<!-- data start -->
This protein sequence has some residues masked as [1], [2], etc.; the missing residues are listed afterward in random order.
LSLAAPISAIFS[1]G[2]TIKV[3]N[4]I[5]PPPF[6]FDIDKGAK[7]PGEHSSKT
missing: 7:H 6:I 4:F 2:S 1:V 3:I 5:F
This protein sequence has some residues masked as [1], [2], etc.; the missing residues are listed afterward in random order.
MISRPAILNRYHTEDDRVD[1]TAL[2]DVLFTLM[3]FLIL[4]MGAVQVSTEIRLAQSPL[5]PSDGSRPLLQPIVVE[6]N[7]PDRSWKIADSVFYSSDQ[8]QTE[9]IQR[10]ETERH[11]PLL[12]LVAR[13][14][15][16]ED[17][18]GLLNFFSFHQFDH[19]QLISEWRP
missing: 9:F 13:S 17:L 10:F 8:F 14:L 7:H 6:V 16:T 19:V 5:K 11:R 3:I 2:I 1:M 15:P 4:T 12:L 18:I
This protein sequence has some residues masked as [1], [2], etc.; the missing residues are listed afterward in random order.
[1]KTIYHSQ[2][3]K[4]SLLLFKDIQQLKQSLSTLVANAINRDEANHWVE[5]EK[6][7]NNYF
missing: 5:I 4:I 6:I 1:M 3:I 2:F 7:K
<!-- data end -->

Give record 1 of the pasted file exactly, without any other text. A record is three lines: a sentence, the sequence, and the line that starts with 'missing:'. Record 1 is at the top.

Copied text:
This protein sequence has some residues masked as [1], [2], etc.; the missing residues are listed afterward in random order.
LSLAAPISAIFS[1]G[2]TIKV[3]N[4]I[5]PPPF[6]FDIDKGAK[7]PGEHSSKT
missing: 7:H 6:I 4:F 2:S 1:V 3:I 5:F